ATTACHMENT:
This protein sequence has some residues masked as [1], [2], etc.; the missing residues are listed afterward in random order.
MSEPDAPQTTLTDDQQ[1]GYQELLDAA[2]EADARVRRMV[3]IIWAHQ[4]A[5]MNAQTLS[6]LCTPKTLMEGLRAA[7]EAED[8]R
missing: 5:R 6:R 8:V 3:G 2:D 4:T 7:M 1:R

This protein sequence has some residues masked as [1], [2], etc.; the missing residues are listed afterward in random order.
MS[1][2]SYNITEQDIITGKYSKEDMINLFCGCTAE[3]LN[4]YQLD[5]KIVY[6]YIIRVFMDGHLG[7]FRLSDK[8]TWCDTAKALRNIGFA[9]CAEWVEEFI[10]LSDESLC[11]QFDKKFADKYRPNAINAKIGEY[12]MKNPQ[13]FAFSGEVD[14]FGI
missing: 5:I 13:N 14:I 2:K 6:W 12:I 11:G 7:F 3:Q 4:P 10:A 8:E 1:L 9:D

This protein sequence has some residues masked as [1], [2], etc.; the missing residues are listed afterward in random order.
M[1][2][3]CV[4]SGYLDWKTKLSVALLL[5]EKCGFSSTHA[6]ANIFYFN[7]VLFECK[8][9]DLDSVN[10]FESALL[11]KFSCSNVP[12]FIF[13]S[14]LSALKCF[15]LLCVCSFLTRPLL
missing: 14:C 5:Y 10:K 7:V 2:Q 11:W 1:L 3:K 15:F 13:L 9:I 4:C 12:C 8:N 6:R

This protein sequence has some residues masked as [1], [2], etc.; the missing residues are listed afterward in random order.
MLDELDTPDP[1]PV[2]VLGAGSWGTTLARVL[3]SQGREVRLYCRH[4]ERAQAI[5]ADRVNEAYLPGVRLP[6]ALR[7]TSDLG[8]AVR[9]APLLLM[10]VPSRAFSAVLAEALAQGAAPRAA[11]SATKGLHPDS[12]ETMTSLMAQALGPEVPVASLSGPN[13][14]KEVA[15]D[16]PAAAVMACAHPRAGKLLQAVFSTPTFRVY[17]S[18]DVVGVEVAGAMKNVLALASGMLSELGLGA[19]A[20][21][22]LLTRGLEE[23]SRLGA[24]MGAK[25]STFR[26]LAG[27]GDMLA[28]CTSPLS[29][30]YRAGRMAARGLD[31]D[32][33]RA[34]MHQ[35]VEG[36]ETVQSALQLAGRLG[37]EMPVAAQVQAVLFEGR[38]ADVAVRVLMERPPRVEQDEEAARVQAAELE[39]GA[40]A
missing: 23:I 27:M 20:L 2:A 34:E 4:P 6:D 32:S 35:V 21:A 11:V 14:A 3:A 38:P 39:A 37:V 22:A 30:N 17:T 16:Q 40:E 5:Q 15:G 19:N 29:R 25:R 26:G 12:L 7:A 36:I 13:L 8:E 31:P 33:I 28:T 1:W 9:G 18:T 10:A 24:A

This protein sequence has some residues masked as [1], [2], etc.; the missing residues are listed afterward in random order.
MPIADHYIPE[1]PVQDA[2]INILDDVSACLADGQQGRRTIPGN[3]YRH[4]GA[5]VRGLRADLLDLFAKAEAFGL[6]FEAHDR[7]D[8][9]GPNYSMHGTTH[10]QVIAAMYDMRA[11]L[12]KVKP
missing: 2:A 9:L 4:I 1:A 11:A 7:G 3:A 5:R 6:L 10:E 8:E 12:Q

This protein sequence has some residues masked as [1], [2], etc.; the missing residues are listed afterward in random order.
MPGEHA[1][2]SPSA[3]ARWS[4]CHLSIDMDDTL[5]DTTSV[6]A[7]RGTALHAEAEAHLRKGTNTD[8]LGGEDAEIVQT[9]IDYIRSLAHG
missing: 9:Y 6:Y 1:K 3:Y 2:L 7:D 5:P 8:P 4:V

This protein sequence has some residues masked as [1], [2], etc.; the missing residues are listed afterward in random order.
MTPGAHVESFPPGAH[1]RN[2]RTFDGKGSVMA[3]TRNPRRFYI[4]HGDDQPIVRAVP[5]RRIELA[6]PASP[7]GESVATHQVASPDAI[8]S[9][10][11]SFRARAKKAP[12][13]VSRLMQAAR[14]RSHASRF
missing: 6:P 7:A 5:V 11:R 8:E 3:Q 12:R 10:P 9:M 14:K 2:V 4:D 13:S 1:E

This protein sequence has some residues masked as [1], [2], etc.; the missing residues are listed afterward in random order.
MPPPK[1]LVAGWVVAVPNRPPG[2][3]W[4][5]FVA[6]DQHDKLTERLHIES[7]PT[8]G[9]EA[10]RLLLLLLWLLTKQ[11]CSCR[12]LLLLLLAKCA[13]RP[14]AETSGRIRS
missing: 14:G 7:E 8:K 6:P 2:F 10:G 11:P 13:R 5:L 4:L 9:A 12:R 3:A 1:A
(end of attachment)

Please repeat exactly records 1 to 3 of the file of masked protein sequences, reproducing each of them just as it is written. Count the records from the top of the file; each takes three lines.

This protein sequence has some residues masked as [1], [2], etc.; the missing residues are listed afterward in random order.
MSEPDAPQTTLTDDQQ[1]GYQELLDAA[2]EADARVRRMV[3]IIWAHQ[4]A[5]MNAQTLS[6]LCTPKTLMEGLRAA[7]EAED[8]R
missing: 5:R 6:R 8:V 3:G 2:D 4:T 7:M 1:R

This protein sequence has some residues masked as [1], [2], etc.; the missing residues are listed afterward in random order.
MS[1][2]SYNITEQDIITGKYSKEDMINLFCGCTAE[3]LN[4]YQLD[5]KIVY[6]YIIRVFMDGHLG[7]FRLSDK[8]TWCDTAKALRNIGFA[9]CAEWVEEFI[10]LSDESLC[11]QFDKKFADKYRPNAINAKIGEY[12]MKNPQ[13]FAFSGEVD[14]FGI
missing: 5:I 13:N 14:I 2:K 6:W 12:I 11:G 7:F 3:Q 4:P 10:A 8:E 1:L 9:D

This protein sequence has some residues masked as [1], [2], etc.; the missing residues are listed afterward in random order.
M[1][2][3]CV[4]SGYLDWKTKLSVALLL[5]EKCGFSSTHA[6]ANIFYFN[7]VLFECK[8][9]DLDSVN[10]FESALL[11]KFSCSNVP[12]FIF[13]S[14]LSALKCF[15]LLCVCSFLTRPLL
missing: 14:C 5:Y 10:K 7:V 2:Q 11:W 1:L 3:K 15:F 13:L 9:I 4:C 12:C 8:N 6:R